Back in 1991 I was part of a venture funded fabless semiconductor startup company - American NeuraLogix located in Orlando Florida. The company focused on developing semiconductor products e.g. Fuzzy logic controllers, Fuzzy Pattern generator and Neural Networks. The products worked well...but the market needed time to adapt to this new technology.The company eventually exited through acquistion.
Fuzzy logic is alive and well in space exploration in that is lends itself to building reliable control systems that function in the presence of uncertainty or ambiguity. A prime example would be in the unmanned surface exploration of Mars of supporting autonomous maneuvering since radio communication involves lengthy delays. Without exact knowledge of where rocks, boulders, and crevices are, rule-based fuzzy logic controllers consisting of a finite set of control rules which are processed by applying what is referred to as approximate reasoning, i.e. general terms such as large, deep, very deep etc., are the best current solution for collision avoidance next to actually having a human pilot at the controls.
Thanks, pomartel. That Bob Pease article is awesome! Here is a snippet:
When I do get this working really well, I'll send a videotape to Dr. Li and Dr. Ji - just to show them how a beam balancer can work well. They claimed they got their best results because they didn't use any models. Mine runs well because I was able to use simple models: a rolling ball is a double integrator. They claimed their Fuzzy Logic was able to triumph over the nonlinearities of a tilted beam. Well, the approximation that sine of tilt angle = tilt is only nonlinear by a few percent. They still can't servo the ball to any place on the beam as fast as my PID2 controller.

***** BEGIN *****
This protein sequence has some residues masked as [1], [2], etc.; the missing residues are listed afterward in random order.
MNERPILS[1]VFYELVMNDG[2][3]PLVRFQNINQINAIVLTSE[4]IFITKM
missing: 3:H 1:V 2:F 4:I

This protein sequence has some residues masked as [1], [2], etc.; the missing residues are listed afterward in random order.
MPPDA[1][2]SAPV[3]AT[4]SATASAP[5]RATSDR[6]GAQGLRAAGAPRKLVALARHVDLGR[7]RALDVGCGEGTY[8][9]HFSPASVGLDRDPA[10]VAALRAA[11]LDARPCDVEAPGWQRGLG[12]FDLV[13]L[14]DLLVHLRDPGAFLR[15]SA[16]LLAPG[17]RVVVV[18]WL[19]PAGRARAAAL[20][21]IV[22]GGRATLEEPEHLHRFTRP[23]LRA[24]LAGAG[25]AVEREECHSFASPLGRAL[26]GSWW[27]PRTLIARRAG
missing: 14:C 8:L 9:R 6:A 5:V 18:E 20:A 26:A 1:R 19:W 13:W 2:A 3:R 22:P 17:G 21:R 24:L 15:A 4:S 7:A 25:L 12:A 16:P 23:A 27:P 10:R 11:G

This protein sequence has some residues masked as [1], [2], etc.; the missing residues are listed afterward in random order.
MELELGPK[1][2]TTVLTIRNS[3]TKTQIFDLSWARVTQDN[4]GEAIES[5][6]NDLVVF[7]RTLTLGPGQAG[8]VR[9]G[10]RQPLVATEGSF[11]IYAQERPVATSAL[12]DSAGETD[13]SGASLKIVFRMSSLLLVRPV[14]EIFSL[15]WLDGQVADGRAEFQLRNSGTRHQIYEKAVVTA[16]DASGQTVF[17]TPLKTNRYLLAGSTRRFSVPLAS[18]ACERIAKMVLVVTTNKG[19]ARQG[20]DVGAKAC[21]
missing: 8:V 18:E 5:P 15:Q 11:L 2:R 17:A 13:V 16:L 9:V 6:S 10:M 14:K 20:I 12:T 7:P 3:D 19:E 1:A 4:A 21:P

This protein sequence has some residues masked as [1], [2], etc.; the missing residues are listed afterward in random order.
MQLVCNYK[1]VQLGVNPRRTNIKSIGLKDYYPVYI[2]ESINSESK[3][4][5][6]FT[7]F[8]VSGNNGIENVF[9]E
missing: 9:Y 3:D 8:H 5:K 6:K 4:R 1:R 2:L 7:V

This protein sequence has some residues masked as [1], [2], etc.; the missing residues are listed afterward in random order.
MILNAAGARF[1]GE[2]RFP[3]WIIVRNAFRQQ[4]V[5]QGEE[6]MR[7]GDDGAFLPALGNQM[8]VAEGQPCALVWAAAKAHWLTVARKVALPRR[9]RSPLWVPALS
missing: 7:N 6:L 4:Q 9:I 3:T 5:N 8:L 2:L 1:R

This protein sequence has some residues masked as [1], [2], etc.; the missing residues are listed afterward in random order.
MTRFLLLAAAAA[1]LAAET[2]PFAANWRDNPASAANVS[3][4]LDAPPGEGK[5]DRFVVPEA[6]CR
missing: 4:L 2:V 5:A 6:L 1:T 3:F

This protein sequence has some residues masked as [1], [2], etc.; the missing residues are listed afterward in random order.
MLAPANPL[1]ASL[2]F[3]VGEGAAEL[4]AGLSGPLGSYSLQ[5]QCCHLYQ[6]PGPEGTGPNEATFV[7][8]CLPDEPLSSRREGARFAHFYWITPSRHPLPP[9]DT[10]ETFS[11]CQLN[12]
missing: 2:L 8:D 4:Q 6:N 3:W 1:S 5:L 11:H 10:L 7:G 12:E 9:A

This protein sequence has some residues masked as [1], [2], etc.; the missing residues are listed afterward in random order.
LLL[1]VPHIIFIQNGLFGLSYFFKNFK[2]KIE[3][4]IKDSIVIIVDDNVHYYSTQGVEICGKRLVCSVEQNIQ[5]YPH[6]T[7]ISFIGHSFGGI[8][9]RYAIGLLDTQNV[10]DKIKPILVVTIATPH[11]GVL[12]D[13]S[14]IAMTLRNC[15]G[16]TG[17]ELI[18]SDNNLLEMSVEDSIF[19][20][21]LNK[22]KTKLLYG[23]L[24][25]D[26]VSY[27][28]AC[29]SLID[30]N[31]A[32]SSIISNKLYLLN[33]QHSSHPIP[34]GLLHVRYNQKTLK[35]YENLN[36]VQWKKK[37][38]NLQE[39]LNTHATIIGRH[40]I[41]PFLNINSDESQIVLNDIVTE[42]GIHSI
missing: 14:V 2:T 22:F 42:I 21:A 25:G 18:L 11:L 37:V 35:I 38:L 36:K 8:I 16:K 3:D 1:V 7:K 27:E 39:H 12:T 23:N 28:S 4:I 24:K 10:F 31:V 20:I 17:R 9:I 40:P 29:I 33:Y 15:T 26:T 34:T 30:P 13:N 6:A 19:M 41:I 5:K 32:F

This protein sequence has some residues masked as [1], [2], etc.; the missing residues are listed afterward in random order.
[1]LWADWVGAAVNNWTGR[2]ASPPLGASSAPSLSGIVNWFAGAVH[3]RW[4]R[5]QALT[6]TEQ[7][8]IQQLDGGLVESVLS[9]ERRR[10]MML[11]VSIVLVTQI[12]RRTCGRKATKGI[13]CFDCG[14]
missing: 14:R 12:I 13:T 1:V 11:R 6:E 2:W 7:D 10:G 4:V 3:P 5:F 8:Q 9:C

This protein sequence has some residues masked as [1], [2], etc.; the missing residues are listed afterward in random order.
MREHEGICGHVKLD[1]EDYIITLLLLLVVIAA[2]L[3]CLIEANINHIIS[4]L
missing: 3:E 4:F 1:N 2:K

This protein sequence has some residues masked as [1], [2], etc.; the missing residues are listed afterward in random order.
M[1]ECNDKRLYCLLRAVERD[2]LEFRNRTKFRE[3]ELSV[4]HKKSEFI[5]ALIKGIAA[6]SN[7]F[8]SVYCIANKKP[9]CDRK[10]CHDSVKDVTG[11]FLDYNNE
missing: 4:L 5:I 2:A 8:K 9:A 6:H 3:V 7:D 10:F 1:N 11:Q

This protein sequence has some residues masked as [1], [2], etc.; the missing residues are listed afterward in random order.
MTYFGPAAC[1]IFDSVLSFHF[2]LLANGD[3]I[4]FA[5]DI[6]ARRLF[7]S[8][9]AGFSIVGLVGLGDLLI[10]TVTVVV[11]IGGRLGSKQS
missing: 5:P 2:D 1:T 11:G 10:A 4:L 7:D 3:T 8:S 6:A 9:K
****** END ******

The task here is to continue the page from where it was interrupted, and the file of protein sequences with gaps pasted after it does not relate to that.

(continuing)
I would have loved to see Mr. Pease and Mr. Li in a room showing off their respective contraptions!
Fuzzy Logic was just a method of using hysteresis combined with overlapping state values to smoothen the transfer of state transitions. The only thing Fuzzy about it was that people thought it was something new.
I remember getting an FL dev kit from Mot for their HC05 back in those days...I'm moving again after a long time in the same house and just threw it away a couple weeks ago. Just had too much stuff piled up and, well, the 8051 may still be around, but days of the HC05 have come and gone.
I have always seen probability as a predictor of future events ("What are the chances that the Cubs will win the World Series?"). Fuzzy logic is a descriptor if current events ("Is that guy really bald, or just partly bald?"). Two different kinds of uncertainty. Two different processes to deal with them.
I remember being interestred in FL early on, but it seems there was a certain amount of hype. Bob Pease did a few columns on FL, among them:
"Fuzzy Logic" the term has a tinge of nostalgia to me also as it reminds me my days as engineer when I was working on control applications for white goods - washing machine, fridge etc. That time the term had caught -up the imagination of marketing guys so much that it had become a key word to be used in commercials to show that Fuzzy logic base appliance were superior.
As the customers found out that there was no great difference in performance or the UI , that wave slowly faded .
Replay available now: A handful of emerging network technologies are competing to be the preferred wide-area connection for the Internet of Things. All claim lower costs and power use than cellular but none have wide deployment yet. Listen in as proponents of leading contenders make their case to be the metro or national IoT network of the future. Rick Merritt, EE Times Silicon Valley Bureau Chief, moderators this discussion. Join in and ask his guests questions.